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Relaxion, a new paradigm explaining the Higgs lightness

The Quanta Magazine published a report

A New Theory to Explain the Higgs Mass
by Natalie Wolchover that promotes a one-month-old preprint
Cosmological Relaxation of the Electroweak Scale
by Graham, Kaplan, and Rajendran. So far, the paper has 1 (conference-related) citation but has already received great appraisals e.g. from Guidice, Craig, and Dine – and less great ones e.g. from Arkani-Hamed.

The Higgs mass, \(125\GeV\) or so (and the electroweak scale), is about \(10^{16}\) times lighter than the Planck mass, the characteristic scale of quantum gravity. Where does this large number come from? The usual wisdom, with a correction I add, is that the large number may be explained by one of the three basic ideas:
  1. naturalness, with new physics (SUSY, compositeness) near the Higgs mass
  2. anthropic principle, i.e. lots of vacua with different values of the Higgs mass, mostly comparable to the Planck mass; the light Higgs vacua are chosen because they admit life like ours
  3. Dirac's large number hypothesis: similar large dimensionless numbers are actually functions of the "age of the Universe" which is also large (but not a universal constant) and therefore evolve, or have evolved, as the Universe was expanding; see TRF
Too bad that the third option is often completely denied. Well, we sort of know that similar constants haven't been evolving in recent billions of years, at least not by \(O(1)\), but it's a shame that the Graham et al. paper doesn't refer to the Dirac's 1937 paper at all because this new proposal is a hybrid of all three paradigms above, I think.

What is the proposal and why it is a hybrid? Well, it needs inflation and an axion, possibly QCD axion, whose role is to drive the Higgs field to a region where its mass is low.

The axion \(\phi\) is coupled to the QCD instanton density \(G\wedge G\) and the theory dynamically creates the potential for this axion that may be schematically written as\[

V(\phi) = a(\phi/f) \cos (\phi / f) + b(\phi/f)

\] where \(a,b\) are very, very slowly changing functions of the axion \(\phi\); whether this slowness may be natural is debatable. So the field \(\phi\) has many very similar minima – like in the usual anthropic explanations. Around each minimum, the Higgs mass is different. But the right one isn't chosen anthropically, by metaphysical references to the need to produce intelligent observers. Instead, the right minimum is selected by cosmology in a calculable way.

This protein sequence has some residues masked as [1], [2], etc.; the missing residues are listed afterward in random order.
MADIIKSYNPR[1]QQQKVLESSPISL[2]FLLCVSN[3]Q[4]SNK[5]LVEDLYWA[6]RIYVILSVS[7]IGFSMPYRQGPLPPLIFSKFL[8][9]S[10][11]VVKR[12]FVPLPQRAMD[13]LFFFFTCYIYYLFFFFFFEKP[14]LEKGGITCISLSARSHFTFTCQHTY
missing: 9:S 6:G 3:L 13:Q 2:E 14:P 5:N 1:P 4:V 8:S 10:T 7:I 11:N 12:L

As inflation continues, the Universe is trying numerous minima of the axion. Because it's the axion that drives the relaxation, it may be called the "relaxion". At some moment, this testing period stops and the Universe sits near one of the minima where the Higgs mass happens to be much lower than the Planck mass. At that time, we're left with the Standard Model physics around the minimum that looks like ours. No anthropic selection is needed in their picture and they also claim – controversially – that all the required coefficients in their model have technically natural values.

Their specific model should probably be viewed as a guess. I don't believe it's unique and even if it were unique, it could be modified in various ways. What's more sensible is to treat it as a paradigm. As I said, it's a mixture of the naturalness explanation – because the coefficients are said to be natural – with the anthropic explanations – because there are tons of minima to choose from – and with the Dirac's large number hypothesis – because the large numbers are linked to the duration of the cosmological eras, although it's only the inflation era (which already ended) which is relevant here.

Arkani-Hamed says that for the right minima to be chosen, the inflation has to take billions of years – much much longer than the tiny split second we usually expect. There are other features that you could consider big disadvantages of the model. For example, the extremely long range of the axion \(\phi\)'s inequivalent values which conflicts at least with the simple versions of the "weak gravity conjecture" arguments. The authors quote the axion monodromy inflation as another example of models in the literature that seems to circumvent this principle.

But where does the (huge) ratio of the Planck mass and the Higgs mass come from in their model? They need to get some large numbers from somewhere, right? Well, my understanding is that the particular values ultimately come from parameters that they need to insert mainly through \(g\ll m_{\rm Pl}\) and \(\Lambda \ll m_{\rm Pl}\). These hierarchies are said to be technically natural because the parameters \(g,\Lambda\) "break symmetries".

I tend to think that if you're satisfied with this narrow form of technical naturalness, you could find other, conceptually different, solutions. At the end, a complete microscopic model should allow you to calculate the ratio \(10^{16}\) in some way – perhaps as the exponential of some more natural expressions – and as far as I can see, they haven't done so.

When it comes to the details of the model, I think that it's at most a guess, a "proof of a concept", that I wouldn't take too seriously. On the other hand, the idea that models may exist that explain the large numbers in ways that are neither "full-fledged, metaphysical, anthropic explanation" nor "naturalness with new physics around the electroweak scale" is a correct one. There are other possibilities, possibilities that could make even the large dimensionless numbers "totally calculable" sometime in the future.

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